In contrast Jung believed in archetypes, which are old images that come from the unconscious. According to Feist and Fiest (2009),” Dreams are key sources of archetypal material, and some dreams give what Jung reflected as evidence for the actuality of the archetype. The dreams make motifs that could not have been known to the dreamer through personal experience” (p. 106). Each men believed people’s motivations was toward getting to the last goal or self-realization. Basic Assumptions of Adler and Jung The center of Adler’s theory is his assumption. His assumption states that people are natural at socialism.
Adler’s belief of people begin life fragile leads to his belief what people lack of makes him or her strive to overcome problems to become successful and be superior. “Jung wanted to comprehend the emblematic meaning of the substances of the unconscious; to be able to differentiate between individual psychology and psychoanalysis, Jung gave his discipline the label analytical psychology”(Jacobi, 1996, Carl Gustav Jung (1875-1961). Jung’s assumption suggest there is three parts of personality; the conscious (ego), the unconscious, and the collective unconscious.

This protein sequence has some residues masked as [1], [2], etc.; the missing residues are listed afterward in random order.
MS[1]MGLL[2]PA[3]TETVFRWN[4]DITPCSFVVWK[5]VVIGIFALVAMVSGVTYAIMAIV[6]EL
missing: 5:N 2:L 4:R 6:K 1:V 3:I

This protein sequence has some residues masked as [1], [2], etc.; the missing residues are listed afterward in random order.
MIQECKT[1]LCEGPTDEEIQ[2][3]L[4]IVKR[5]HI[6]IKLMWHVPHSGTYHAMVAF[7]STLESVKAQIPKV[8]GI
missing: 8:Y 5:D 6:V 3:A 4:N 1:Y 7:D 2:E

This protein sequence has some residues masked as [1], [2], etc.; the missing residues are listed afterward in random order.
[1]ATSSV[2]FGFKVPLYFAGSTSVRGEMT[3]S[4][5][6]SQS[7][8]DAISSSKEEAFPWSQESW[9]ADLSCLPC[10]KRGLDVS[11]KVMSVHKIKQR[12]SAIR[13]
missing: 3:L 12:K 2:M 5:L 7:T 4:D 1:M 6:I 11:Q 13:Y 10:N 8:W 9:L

The three help make a personality. Limitations The Adlerian theory has two limitations, which is internal consistency and parsimony. Accordingt o Fiest and Fiest (2009), “On this standard we rate individual psychology about average. Although Adler’s awkward and unorganized writings distract from the theory’s rating on parsimony, the work of Ansbacher and Ansbacher (Adler, 1956, 1964) has made individual psychology more parsimonious” (p. 94). Jung’s fascinating thoughts on myth left small amount of room for reductionism.